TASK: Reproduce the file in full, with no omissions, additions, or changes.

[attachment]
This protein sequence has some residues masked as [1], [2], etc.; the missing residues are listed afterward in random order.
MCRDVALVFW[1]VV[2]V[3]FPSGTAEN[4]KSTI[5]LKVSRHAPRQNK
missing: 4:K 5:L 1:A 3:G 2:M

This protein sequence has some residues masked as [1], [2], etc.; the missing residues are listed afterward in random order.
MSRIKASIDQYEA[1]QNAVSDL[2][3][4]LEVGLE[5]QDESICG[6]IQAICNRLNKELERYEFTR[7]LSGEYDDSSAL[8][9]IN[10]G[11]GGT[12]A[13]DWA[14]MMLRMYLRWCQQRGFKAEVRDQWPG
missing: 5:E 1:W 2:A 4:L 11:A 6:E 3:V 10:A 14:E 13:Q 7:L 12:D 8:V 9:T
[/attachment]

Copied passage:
This protein sequence has some residues masked as [1], [2], etc.; the missing residues are listed afterward in random order.
MCRDVALVFW[1]VV[2]V[3]FPSGTAEN[4]KSTI[5]LKVSRHAPRQNK
missing: 4:K 5:L 1:A 3:G 2:M

This protein sequence has some residues masked as [1], [2], etc.; the missing residues are listed afterward in random order.
MSRIKASIDQYEA[1]QNAVSDL[2][3][4]LEVGLE[5]QDESICG[6]IQAICNRLNKELERYEFTR[7]LSGEYDDSSAL[8][9]IN[10]G[11]GGT[12]A[13]DWA[14]MMLRMYLRWCQQRGFKAEVRDQWPG
missing: 5:E 1:W 2:A 4:L 11:A 6:E 3:V 10:A 14:E 13:Q 7:L 12:D 8:V 9:T